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Asylum-seekers 'wait seven years'


The UK Border Agency was scrapped partly because its performance in dealing with backlog cases was not good enough

The UK Border Agency was scrapped partly because its performance in dealing with backlog cases was not good enough

The UK Border Agency was scrapped partly because its performance in dealing with backlog cases was not good enough

There are still 11,000 asylum-seekers in the UK who have been waiting for at least seven years to be told if they can stay in the country, a group of MPs has said, as immigration officials fail to get to grips with long-standing backlogs of claims.

The Home Office has still not resolved some 29,000 asylum applications dating back to at least 2007, of which 11,000 have not even received an initial decision on their claim, the Public Accounts Committee (PAC) said.

In addition, the Committee found that the department was also struggling with fresh asylum claims, which is creating a new backlog of cases awaiting an initial decision.

PAC chair Margaret Hodge said: "The pressure is on, and the Home Office must take urgent steps to sort out this immigration mess."

It comes as Nick Boles, the skills minister, admitted Britain does not have control over immigration and may never be able to stem movement from within the European Union.

The Conservative MP said the UK will see a "very large amount of immigration every year" for as long as it remains a leading economy.

"I will always make the argument that we should, for cultural, economic, justice and equality reasons, always have a reasonable level of immigration," he told Total Politics.

"It will always be the position the British people would arrive at if they feel they have control over immigration.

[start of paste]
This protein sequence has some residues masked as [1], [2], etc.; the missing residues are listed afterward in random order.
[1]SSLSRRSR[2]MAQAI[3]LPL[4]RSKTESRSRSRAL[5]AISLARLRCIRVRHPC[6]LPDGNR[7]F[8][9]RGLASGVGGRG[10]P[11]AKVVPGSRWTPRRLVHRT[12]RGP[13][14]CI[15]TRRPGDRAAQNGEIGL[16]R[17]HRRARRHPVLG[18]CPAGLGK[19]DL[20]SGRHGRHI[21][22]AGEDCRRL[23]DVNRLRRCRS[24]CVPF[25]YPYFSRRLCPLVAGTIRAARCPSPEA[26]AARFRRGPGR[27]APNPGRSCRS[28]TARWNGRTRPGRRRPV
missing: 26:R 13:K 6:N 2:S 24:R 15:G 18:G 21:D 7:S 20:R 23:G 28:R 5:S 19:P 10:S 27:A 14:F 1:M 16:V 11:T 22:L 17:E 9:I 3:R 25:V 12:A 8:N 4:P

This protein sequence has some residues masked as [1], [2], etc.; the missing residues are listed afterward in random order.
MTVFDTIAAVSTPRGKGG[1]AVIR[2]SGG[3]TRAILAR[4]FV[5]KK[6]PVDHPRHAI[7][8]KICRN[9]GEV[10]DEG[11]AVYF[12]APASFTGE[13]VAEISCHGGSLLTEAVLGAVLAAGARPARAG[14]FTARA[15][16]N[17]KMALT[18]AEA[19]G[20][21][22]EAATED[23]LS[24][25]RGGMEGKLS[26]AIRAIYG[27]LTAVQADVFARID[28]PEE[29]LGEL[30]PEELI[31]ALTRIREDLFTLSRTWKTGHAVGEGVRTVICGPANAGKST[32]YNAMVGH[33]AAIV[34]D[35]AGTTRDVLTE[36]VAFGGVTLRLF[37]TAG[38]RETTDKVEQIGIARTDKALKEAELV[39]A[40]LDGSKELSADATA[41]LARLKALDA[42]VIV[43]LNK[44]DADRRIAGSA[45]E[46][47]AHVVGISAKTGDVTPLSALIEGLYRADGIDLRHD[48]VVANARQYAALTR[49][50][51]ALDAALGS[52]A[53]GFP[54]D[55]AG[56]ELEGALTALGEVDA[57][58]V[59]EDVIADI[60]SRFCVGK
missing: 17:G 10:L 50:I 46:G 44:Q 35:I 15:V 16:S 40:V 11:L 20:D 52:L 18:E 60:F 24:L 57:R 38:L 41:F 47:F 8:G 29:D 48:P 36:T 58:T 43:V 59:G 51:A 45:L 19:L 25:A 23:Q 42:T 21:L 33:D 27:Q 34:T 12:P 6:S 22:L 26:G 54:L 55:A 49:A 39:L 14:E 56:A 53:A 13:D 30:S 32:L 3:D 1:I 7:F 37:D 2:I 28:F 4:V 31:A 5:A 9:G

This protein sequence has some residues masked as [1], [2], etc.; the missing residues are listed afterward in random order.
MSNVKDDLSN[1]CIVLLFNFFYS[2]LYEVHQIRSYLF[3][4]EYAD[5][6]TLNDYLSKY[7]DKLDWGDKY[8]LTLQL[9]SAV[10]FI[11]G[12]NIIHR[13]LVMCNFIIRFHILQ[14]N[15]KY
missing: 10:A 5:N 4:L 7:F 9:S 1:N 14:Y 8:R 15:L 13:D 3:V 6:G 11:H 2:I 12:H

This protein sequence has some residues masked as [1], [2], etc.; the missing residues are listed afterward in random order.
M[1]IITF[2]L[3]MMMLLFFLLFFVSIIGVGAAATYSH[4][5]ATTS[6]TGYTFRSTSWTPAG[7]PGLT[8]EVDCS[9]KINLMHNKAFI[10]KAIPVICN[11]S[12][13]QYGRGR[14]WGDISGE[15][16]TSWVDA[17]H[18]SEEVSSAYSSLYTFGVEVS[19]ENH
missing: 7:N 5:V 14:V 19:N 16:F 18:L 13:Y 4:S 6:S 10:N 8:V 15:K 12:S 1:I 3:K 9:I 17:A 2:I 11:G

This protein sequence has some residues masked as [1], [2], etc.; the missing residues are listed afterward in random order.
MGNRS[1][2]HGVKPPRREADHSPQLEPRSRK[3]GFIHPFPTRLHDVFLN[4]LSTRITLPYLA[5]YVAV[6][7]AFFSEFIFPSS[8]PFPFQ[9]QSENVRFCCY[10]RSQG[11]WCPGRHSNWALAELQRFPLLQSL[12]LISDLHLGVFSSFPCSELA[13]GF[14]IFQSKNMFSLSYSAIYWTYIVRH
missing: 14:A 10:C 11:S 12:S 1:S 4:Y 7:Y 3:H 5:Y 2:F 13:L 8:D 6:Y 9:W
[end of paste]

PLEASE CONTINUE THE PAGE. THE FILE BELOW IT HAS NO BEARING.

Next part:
"You can win that argument but only if people know that they, through their Parliament, are in control. The difficulty that has arisen is this sense that we don't have that control - and, bluntly, they're right. It's true."

The Home Office scrapped the UK Border Agency (UKBA) in March 2013 - partly because its performance in dealing with backlog cases was not good enough - and passed operations to three directorates, UK Visas and Immigration, Immigration Enforcement and Border Force.

These three directorates collectively spend some £1.8 billion per year, the PAC report said.

In 2012, the Department set up an "Older Live Cases Unit" to deal with some 400,000 asylum and migration claims dating back to before March 2007 that were still in the system.

This caseload was reduced to 41,000 cases after a review which removed errors, duplicates and individuals who had already left the country.

The PAC report said this still stands at 29,000 with a "worrying" 11,000 backlog cases where no initial decision had been reached.

The Home Office said it was on track to make a decision on all of these 11,000 cases by the end of this year.

But the department is already missing its new targets for processing fresh asylum claims, the PAC report said, with the number of claims awaiting an initial decision increasing by 70% to 16,273 in the first quarter of 2014, compared to same period last year.

This is partly as a result of a "botched" attempt by the Agency to downgrade staff that resulted in 120 experienced caseworkers leaving, the PAC report said.

The UKBA downgraded asylum caseworkers from Higher Executive Officer (HEO) to Executive Officer (EO), which led to the mass exodus.

The failure of a number of IT projects - including the ill-fated eBorders scheme, which would have introduced exit checks at t he border - has also hit the Department's ability to track people through the immigration system, the Committee said.

Cancelling two major IT projects - the department's case work programme and eBorders programme - has meant that close to £1 billion has been spent and wasted, the PAC added.